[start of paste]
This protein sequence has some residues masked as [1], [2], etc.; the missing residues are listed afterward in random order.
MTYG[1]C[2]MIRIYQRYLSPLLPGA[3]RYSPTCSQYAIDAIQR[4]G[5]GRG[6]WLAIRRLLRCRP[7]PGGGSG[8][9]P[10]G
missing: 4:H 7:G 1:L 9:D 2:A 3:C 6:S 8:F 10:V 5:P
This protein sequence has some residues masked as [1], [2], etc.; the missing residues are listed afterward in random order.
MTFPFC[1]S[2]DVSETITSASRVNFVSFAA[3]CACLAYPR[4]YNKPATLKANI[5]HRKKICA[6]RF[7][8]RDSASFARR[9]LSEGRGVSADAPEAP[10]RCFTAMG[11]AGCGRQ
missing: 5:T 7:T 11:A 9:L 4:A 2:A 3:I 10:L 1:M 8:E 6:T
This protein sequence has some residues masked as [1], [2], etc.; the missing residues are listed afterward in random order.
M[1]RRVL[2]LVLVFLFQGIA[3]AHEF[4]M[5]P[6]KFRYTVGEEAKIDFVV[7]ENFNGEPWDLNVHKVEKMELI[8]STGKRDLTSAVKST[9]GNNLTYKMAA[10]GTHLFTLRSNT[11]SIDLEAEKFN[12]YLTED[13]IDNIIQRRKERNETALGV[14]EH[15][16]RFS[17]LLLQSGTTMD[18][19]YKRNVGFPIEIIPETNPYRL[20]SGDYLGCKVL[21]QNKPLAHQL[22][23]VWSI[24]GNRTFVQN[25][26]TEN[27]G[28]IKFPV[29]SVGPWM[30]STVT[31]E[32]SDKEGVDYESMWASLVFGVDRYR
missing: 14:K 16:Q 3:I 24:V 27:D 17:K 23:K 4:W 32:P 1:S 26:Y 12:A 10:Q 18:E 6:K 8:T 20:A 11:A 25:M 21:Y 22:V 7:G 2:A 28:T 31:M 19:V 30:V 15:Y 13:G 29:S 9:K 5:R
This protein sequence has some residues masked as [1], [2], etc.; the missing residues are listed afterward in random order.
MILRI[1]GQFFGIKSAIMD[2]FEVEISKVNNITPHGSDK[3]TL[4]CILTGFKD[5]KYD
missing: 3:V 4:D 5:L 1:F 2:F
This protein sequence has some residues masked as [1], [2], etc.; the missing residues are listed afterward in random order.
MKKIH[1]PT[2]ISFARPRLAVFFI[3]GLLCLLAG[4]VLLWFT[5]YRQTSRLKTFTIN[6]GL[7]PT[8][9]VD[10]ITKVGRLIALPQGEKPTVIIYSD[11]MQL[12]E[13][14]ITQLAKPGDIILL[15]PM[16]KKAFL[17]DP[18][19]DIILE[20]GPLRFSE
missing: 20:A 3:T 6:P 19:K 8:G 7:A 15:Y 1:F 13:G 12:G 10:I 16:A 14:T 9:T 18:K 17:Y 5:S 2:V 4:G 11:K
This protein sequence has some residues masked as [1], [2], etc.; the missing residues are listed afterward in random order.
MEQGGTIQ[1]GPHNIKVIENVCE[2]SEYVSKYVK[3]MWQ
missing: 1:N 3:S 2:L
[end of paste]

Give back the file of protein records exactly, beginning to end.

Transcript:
This protein sequence has some residues masked as [1], [2], etc.; the missing residues are listed afterward in random order.
MTYG[1]C[2]MIRIYQRYLSPLLPGA[3]RYSPTCSQYAIDAIQR[4]G[5]GRG[6]WLAIRRLLRCRP[7]PGGGSG[8][9]P[10]G
missing: 4:H 7:G 1:L 9:D 2:A 3:C 6:S 8:F 10:V 5:P
This protein sequence has some residues masked as [1], [2], etc.; the missing residues are listed afterward in random order.
MTFPFC[1]S[2]DVSETITSASRVNFVSFAA[3]CACLAYPR[4]YNKPATLKANI[5]HRKKICA[6]RF[7][8]RDSASFARR[9]LSEGRGVSADAPEAP[10]RCFTAMG[11]AGCGRQ
missing: 5:T 7:T 11:A 9:L 4:A 2:A 3:I 10:L 1:M 8:E 6:T
This protein sequence has some residues masked as [1], [2], etc.; the missing residues are listed afterward in random order.
M[1]RRVL[2]LVLVFLFQGIA[3]AHEF[4]M[5]P[6]KFRYTVGEEAKIDFVV[7]ENFNGEPWDLNVHKVEKMELI[8]STGKRDLTSAVKST[9]GNNLTYKMAA[10]GTHLFTLRSNT[11]SIDLEAEKFN[12]YLTED[13]IDNIIQRRKERNETALGV[14]EH[15][16]RFS[17]LLLQSGTTMD[18][19]YKRNVGFPIEIIPETNPYRL[20]SGDYLGCKVL[21]QNKPLAHQL[22][23]VWSI[24]GNRTFVQN[25][26]TEN[27]G[28]IKFPV[29]SVGPWM[30]STVT[31]E[32]SDKEGVDYESMWASLVFGVDRYR
missing: 14:K 16:Q 3:I 24:V 27:D 17:K 23:K 4:W 32:P 1:S 26:Y 12:A 10:Q 18:E 6:K 8:T 20:A 11:A 25:M 21:Y 22:V 7:G 2:A 28:T 31:M 19:V 30:V 15:Y 13:G 29:S 9:K 5:R
This protein sequence has some residues masked as [1], [2], etc.; the missing residues are listed afterward in random order.
MILRI[1]GQFFGIKSAIMD[2]FEVEISKVNNITPHGSDK[3]TL[4]CILTGFKD[5]KYD
missing: 3:V 4:D 5:L 1:F 2:F
This protein sequence has some residues masked as [1], [2], etc.; the missing residues are listed afterward in random order.
MKKIH[1]PT[2]ISFARPRLAVFFI[3]GLLCLLAG[4]VLLWFT[5]YRQTSRLKTFTIN[6]GL[7]PT[8][9]VD[10]ITKVGRLIALPQGEKPTVIIYSD[11]MQL[12]E[13][14]ITQLAKPGDIILL[15]PM[16]KKAFL[17]DP[18][19]DIILE[20]GPLRFSE
missing: 20:A 3:T 6:P 19:K 8:G 7:A 15:Y 1:F 13:G 12:G 10:I 16:A 14:T 9:T 18:K 17:Y 5:S 2:V 4:G 11:K
This protein sequence has some residues masked as [1], [2], etc.; the missing residues are listed afterward in random order.
MEQGGTIQ[1]GPHNIKVIENVCE[2]SEYVSKYVK[3]MWQ
missing: 1:N 3:S 2:L